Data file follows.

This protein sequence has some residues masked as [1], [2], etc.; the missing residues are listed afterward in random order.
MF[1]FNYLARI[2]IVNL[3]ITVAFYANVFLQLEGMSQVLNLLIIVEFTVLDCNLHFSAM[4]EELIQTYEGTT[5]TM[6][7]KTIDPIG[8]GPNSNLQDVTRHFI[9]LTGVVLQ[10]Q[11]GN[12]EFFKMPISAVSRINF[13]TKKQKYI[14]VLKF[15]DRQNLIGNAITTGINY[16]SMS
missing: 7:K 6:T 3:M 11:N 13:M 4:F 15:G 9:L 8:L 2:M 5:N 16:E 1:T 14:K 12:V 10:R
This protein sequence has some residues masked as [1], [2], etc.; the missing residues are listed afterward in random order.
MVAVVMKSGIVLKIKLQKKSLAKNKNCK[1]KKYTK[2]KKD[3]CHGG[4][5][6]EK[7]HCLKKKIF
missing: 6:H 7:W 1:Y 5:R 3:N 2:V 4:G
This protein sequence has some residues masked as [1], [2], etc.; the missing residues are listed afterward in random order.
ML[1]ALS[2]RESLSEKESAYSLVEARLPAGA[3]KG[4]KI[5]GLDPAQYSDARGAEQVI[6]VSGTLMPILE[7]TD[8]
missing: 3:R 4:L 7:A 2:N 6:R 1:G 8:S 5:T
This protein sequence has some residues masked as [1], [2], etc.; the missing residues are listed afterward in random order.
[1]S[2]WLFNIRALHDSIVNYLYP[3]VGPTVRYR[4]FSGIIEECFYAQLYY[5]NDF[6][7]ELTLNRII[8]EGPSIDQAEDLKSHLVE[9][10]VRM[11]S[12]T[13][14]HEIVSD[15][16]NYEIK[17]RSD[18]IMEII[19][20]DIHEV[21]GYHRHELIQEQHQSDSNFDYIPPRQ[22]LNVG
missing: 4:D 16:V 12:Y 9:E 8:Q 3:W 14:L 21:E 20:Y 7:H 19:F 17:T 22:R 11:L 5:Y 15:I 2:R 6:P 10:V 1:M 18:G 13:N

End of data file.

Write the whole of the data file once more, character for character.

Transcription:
This protein sequence has some residues masked as [1], [2], etc.; the missing residues are listed afterward in random order.
MF[1]FNYLARI[2]IVNL[3]ITVAFYANVFLQLEGMSQVLNLLIIVEFTVLDCNLHFSAM[4]EELIQTYEGTT[5]TM[6][7]KTIDPIG[8]GPNSNLQDVTRHFI[9]LTGVVLQ[10]Q[11]GN[12]EFFKMPISAVSRINF[13]TKKQKYI[14]VLKF[15]DRQNLIGNAITTGINY[16]SMS
missing: 7:K 6:T 3:M 11:N 13:M 4:F 15:G 9:L 8:L 2:M 5:N 16:E 1:T 14:K 12:V 10:R
This protein sequence has some residues masked as [1], [2], etc.; the missing residues are listed afterward in random order.
MVAVVMKSGIVLKIKLQKKSLAKNKNCK[1]KKYTK[2]KKD[3]CHGG[4][5][6]EK[7]HCLKKKIF
missing: 6:H 7:W 1:Y 5:R 3:N 2:V 4:G
This protein sequence has some residues masked as [1], [2], etc.; the missing residues are listed afterward in random order.
ML[1]ALS[2]RESLSEKESAYSLVEARLPAGA[3]KG[4]KI[5]GLDPAQYSDARGAEQVI[6]VSGTLMPILE[7]TD[8]
missing: 3:R 4:L 7:A 2:N 6:R 1:G 8:S 5:T
This protein sequence has some residues masked as [1], [2], etc.; the missing residues are listed afterward in random order.
[1]S[2]WLFNIRALHDSIVNYLYP[3]VGPTVRYR[4]FSGIIEECFYAQLYY[5]NDF[6][7]ELTLNRII[8]EGPSIDQAEDLKSHLVE[9][10]VRM[11]S[12]T[13][14]HEIVSD[15][16]NYEIK[17]RSD[18]IMEII[19][20]DIHEV[21]GYHRHELIQEQHQSDSNFDYIPPRQ[22]LNVG
missing: 4:D 16:V 12:Y 9:E 8:Q 3:W 14:L 21:E 20:Y 7:H 19:F 17:T 22:R 11:L 5:Y 15:I 2:R 6:P 10:V 1:M 18:G 13:N